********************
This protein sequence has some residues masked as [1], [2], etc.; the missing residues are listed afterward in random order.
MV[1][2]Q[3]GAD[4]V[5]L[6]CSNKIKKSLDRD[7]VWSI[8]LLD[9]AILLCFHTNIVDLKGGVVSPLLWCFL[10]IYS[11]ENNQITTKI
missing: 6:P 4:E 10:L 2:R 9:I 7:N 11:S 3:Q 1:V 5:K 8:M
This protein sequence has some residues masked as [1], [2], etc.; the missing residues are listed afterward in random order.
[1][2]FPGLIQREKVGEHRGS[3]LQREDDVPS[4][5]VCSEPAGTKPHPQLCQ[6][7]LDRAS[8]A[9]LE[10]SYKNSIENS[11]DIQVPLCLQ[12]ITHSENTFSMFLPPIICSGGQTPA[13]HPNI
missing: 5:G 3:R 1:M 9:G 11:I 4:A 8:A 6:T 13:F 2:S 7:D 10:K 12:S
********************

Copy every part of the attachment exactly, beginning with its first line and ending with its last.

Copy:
This protein sequence has some residues masked as [1], [2], etc.; the missing residues are listed afterward in random order.
MV[1][2]Q[3]GAD[4]V[5]L[6]CSNKIKKSLDRD[7]VWSI[8]LLD[9]AILLCFHTNIVDLKGGVVSPLLWCFL[10]IYS[11]ENNQITTKI
missing: 6:P 4:E 10:L 2:R 9:I 7:N 11:S 3:Q 1:V 5:K 8:M
This protein sequence has some residues masked as [1], [2], etc.; the missing residues are listed afterward in random order.
[1][2]FPGLIQREKVGEHRGS[3]LQREDDVPS[4][5]VCSEPAGTKPHPQLCQ[6][7]LDRAS[8]A[9]LE[10]SYKNSIENS[11]DIQVPLCLQ[12]ITHSENTFSMFLPPIICSGGQTPA[13]HPNI
missing: 5:G 3:R 1:M 9:G 11:I 4:A 8:A 6:T 13:F 2:S 7:D 10:K 12:S